Sharing ideas with a community is a beautiful thing, especially when you pay close attention to precisely what takes place when the sharing occurs. I have a social constellation embedded in my mind that is only loosely correlated with any real constellation in the world. Once sharing and recognition begin to unfold, desire gets raised. A single word, glance, depending on who it’s from, can suddenly re-animate an entire body of work that was beginning to seem stale.
I have yearned to develop an original philosophical system ever since I was a teenager. My primary motivation was not interest in philosophical questions or the work of existing philosophers. Rather, it was emotional: pain and confusion in alternation with a sense of cosmic wonder. If I’m being honest I suppose there was also a strong desire to be someone who knows , to pass judgment on the world - some kind of identification with the greatness of Nietzsche, fueled by a sense that I was a monstrosity or a freak, which goes back to my family history and upbringing.
As my System continues to incubate, there’s always a barrier preventing me from producing a concise exposition: I lose confidence in the integrity of my starting point. The question of where to begin or of how to philosophize in an immanent way is, of course, a major topic in modern philosophy, addressed in different ways by different thinkers in different traditions.
One idea is that thought is driven by the unthinkable. It requires contact with an outside that eternally resists symbolization but responds to symbolizing efforts by coughing up fundamental ideas that can be built upon.
If I accept this premiss then I am essentially allowed to construct whatever system I want - or rather, on the contrary, I have no choice but to solve the unique problem that I am, the wound that came before me and afflicts me. To some degree I think this is true: I can sense that I wouldn’t be motivated to philosophize in the first place if I didn’t have such an unusual experience of class, sexuality, religion and gender, that I have something true to offer the world because of a particular experience of chaos.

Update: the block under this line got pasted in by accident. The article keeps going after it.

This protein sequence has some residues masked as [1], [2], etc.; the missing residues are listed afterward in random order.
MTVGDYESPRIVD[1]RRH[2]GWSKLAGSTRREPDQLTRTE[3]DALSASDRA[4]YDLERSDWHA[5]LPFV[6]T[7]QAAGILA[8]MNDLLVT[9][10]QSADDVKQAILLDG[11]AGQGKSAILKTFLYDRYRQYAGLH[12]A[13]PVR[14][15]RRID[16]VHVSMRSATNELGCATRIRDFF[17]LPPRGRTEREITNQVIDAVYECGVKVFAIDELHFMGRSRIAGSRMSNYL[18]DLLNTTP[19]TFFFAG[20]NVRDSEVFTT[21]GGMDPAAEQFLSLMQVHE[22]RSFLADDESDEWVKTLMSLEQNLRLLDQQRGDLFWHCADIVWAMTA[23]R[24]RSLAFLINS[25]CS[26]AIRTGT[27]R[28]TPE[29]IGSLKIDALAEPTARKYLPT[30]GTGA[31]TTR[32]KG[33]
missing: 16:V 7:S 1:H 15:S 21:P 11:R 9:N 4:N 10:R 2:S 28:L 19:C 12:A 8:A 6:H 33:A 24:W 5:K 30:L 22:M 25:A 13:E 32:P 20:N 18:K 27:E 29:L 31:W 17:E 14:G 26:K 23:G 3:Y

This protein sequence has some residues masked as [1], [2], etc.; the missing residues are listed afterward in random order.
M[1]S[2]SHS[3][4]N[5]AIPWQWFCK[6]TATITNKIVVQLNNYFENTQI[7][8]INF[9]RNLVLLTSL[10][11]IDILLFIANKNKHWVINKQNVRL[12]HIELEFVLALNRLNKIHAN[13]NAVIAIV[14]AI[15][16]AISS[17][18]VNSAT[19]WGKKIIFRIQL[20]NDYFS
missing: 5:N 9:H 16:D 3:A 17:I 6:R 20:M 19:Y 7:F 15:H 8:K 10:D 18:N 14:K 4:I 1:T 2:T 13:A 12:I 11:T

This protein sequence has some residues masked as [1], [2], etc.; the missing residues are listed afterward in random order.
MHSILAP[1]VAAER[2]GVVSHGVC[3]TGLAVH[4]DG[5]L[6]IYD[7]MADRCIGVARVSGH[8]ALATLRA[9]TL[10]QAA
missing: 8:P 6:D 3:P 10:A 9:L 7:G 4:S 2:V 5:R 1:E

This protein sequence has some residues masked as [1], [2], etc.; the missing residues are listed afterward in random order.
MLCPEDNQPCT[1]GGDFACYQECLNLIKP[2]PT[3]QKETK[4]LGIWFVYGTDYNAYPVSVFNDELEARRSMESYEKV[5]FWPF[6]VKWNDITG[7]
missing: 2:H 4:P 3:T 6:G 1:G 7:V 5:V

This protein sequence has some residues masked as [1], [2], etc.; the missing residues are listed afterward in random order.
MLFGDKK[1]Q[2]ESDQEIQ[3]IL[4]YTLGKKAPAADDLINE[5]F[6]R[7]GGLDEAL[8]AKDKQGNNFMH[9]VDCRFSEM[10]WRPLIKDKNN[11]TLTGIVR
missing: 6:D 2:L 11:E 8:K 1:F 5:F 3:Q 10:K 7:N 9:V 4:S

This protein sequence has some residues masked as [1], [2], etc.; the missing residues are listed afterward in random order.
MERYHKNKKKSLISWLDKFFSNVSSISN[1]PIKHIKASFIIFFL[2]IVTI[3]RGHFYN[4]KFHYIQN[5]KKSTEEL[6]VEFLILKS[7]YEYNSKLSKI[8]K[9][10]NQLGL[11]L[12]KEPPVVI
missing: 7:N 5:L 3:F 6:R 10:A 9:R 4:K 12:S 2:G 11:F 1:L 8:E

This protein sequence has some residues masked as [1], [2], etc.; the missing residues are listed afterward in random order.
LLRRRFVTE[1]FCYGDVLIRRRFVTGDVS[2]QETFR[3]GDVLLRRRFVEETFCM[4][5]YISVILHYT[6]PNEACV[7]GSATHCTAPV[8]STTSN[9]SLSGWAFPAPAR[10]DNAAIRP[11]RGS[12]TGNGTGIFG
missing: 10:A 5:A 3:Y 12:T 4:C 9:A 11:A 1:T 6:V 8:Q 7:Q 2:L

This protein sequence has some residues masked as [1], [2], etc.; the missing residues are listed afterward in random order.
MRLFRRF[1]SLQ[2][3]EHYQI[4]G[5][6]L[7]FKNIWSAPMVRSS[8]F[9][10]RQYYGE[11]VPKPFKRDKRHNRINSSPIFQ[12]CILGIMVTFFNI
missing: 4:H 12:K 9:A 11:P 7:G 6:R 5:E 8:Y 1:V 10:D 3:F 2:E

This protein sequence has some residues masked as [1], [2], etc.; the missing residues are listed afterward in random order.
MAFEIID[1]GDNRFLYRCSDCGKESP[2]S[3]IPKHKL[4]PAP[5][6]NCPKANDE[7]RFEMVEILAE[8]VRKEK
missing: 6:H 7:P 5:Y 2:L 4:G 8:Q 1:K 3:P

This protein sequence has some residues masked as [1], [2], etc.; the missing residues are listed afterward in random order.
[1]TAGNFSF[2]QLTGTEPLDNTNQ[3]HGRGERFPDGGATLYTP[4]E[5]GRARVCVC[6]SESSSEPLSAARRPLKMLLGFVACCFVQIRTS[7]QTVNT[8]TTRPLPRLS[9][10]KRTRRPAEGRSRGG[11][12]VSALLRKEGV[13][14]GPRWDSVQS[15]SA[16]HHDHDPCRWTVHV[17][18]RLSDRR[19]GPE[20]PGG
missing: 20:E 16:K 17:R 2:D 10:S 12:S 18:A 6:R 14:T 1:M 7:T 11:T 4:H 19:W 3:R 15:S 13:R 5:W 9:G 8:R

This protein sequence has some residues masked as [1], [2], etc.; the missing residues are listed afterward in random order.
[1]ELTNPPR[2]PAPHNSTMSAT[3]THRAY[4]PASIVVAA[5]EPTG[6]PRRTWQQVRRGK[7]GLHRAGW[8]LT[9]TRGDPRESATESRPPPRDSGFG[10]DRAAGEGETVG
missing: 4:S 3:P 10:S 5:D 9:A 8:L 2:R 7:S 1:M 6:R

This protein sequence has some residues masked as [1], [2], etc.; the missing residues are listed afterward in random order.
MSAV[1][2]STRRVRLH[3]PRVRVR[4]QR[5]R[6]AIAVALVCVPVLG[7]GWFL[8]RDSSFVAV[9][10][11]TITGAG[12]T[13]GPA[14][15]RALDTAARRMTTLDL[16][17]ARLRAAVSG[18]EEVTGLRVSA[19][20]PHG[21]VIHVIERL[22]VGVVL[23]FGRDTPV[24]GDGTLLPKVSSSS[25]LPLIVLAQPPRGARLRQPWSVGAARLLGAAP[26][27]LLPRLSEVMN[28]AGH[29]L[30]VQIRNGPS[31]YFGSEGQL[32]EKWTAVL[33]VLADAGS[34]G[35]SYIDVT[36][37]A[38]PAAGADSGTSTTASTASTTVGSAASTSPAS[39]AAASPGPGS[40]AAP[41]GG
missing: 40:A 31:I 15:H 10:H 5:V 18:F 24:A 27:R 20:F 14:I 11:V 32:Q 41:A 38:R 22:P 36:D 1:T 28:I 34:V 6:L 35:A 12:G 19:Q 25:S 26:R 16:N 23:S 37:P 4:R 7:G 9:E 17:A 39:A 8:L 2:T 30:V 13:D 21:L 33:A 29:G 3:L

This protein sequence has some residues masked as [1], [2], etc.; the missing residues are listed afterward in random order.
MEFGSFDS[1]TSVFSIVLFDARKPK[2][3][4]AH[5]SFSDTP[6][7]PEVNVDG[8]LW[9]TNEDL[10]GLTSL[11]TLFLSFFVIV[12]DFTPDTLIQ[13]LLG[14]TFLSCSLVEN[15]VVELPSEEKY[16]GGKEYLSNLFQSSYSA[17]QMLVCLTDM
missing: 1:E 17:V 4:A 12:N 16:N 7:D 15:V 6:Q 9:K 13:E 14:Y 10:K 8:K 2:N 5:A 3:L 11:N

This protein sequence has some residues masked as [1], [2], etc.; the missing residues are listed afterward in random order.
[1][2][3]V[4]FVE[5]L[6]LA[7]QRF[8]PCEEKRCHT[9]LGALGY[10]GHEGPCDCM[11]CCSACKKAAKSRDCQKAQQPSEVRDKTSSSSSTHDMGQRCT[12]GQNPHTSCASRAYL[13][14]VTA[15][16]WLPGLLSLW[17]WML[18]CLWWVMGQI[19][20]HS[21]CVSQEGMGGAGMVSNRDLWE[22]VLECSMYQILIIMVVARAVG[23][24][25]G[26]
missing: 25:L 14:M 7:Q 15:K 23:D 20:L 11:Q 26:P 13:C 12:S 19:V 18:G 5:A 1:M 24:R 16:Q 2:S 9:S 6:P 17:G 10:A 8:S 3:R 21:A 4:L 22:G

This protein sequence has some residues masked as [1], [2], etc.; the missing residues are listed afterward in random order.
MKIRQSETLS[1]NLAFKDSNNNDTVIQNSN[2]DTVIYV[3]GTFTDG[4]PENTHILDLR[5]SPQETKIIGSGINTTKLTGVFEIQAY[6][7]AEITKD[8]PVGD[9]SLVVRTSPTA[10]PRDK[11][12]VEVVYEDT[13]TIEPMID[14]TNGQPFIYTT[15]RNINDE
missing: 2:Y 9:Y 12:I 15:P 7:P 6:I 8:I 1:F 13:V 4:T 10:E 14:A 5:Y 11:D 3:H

But there has to be an additional requirement involving breadth and depth of scope, and some kind of criterion for rigor. This criterion is very difficult for me to establish, because a criterion depends on a community and I know of no community that would take my basic philosophical axioms seriously (I’m thinking of the thirst to unify dogmatic theology with psychoanalysis, Marxism and pragmatism in particular). The fact that I have never had a mentor is what requires me to make contact with God, an imaginary mentor who blesses and authorizes my work.
The problem with not expressing one’s thought regularly is that they begin to swirl around in one’s head half-formed, but become so familiar that they no longer seem worth expressing. That leads to a sort of noetic clogging. To start thinking and expressing again requires that the abortive or stale thoughts be flushed, but for that to happen, they have to be expressed.
Most of the RSS feeds on this sites are meant to be a venue for me to communicate flashes of insight on topics contained within the architectonic of Transcendental Qabala. I often find myself wanting to comment on the process as a whole, however - how I'm feeling, the gist of what I'm trying to communicate - and I hesitate to do this because I don't really have a place for it. Sometime I make comments like that in the "ENDEAVOR" feed, but that one is really supposed to be articulating a theory, not giving a personal account.
An issue I'm having right now is one that has plagued me for a long time but is particularly intense right now: as soon as an idea I have becomes fairly clear to me (or an idea in a book I'm reading), I'm not motivated to express it any longer. It's only the half-formed and inconsistent that can hold my attention. I do an enormous amount of tortured-and-ecstatic work making my way towards consistency, but then just as the fully articulated structure comes into focus... I passionately shift my attention to some other badly-posed question or cloudy, dubious formulation.
On the one hand, sure, the unclear is inherently more interesting, because it has a mysterious not-yet quality to it. But I am beginning to detect that there is a certain weakness, passivity, even fearfulness in the attraction to the unclear. Never rendering something in an obvious and digestible form is akin to never making a firm decision - i.e. it is akin to what I designate "the hyperborean".